We are all suffering from “political overload” and don’t worry, I am not going to comment on the recent elections. However, in reading and watching all the media coverage, I was reminded of a recent trip to our nation’s capital city. This vacation really brought into perspective for me that the Constitution and the democracy in which we live is so much more than the politicians of the moment.
I was truly wowed by our nation’s capital — in particular the stunning layout and the gracious memorials — especially the Lincoln Memorial which moved me to tears and was so much better than any view of it in photographs or movies. The whole city rivaled, and for me surpassed, the best of any European capital city, including London, Paris and Rome. As a “Jefferson groupie,” I also made sure that we spent quite a lot of time at his memorial. And after three days, even I with my love of history began to suffer from “monument overload” as the sheer volume is humbling and dizzying.
The cliché that you can stay a month in D.C. and still not see everything is of course true, but our short time there was a wonderful introduction to this fantastic city. There are no charges for entry into the museums and memorials and as our long-planned trip happened to take place just before my citizenship interview and ceremony in Atlanta, it was even more emotional for me (not to mention useful study for the historical part of the citizenship test).
We were highly amused by the D.C. license plates that said “Taxation without Representation” because the District of Columbia is a federal district, not a state, so their delegate does not have full voting representation in Congress.
While we have plans to return to D.C. to revisit some of the highlights, spend quality time in the Smithsonian and visit the Washington Monument, which is currently closed due to earthquake damage, we did make time for the war memorials, including an incredible morning spent at the Arlington National Cemetery. The rows and rows of headstones across this famous military cemetery’s 624 acres dating from the time of the Civil War was a sobering sight.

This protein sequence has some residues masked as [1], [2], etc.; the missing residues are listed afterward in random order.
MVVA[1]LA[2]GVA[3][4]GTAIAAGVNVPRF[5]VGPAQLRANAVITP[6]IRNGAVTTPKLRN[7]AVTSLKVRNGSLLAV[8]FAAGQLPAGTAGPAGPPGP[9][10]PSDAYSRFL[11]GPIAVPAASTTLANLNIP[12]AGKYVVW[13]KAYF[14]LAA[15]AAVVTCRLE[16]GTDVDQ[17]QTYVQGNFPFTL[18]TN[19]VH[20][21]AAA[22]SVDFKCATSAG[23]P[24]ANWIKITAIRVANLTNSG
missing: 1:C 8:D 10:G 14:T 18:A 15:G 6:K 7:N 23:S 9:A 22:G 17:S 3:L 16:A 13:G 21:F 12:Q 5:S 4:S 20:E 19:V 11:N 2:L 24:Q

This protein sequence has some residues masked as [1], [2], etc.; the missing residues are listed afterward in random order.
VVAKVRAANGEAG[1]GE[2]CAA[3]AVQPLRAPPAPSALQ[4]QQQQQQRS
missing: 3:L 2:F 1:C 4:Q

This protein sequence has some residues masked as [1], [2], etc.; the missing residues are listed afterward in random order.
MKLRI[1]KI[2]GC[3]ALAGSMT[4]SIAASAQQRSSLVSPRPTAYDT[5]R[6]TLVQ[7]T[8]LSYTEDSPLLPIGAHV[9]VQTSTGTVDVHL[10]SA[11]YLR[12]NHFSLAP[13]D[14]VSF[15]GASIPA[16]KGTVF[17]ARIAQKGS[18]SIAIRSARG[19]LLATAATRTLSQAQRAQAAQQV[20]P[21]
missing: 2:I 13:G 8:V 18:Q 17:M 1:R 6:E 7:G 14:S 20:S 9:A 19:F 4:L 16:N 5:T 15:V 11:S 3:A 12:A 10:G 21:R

I was interested to see that one of only two equestrian monuments in the cemetery honors a British Field Marshal — Sir John Greer Dill. He was sent to Washington, D.C., during the second World War and died there in November 1944. Because of his close friendship with U.S. Army Chief of Staff Gen. George C. Marshall, he was given permission to be buried at Arlington.
The respect for our history and the vital role of the brave men and women who fought and died for our freedom are very evident in D.C. The fact that “Freedom is Not Free” was very clear and while it is hard to say which memorial was the most sobering, two linger vividly in my memory. The first is the iconic Iwo Jima statue — the Marines raising the American flag during World War II’s Pacific campaign. The second is the Vietnam War Memorial — the walls inscribed with the seemingly endless list of casualties, crowded with visitors in wheelchairs or stooped with age finding the names of family and friends.
Of course, a short column can never do justice to such a place as our nation’s capital, but I will leave you with the words of our 16th president, Abraham Lincoln, who as everybody knows was tragically assassinated in D.C. at the Ford Theater in 1865. He is famous for many stirring speeches but one of my favorite quotes is, “The best thing about the future is that it comes one day at a time.”
God bless America!
Lesley grew up in London, England, and moved to Richmond Hill in 2009. She can be contacted at email@example.com or www.lesleyfrancispr.com.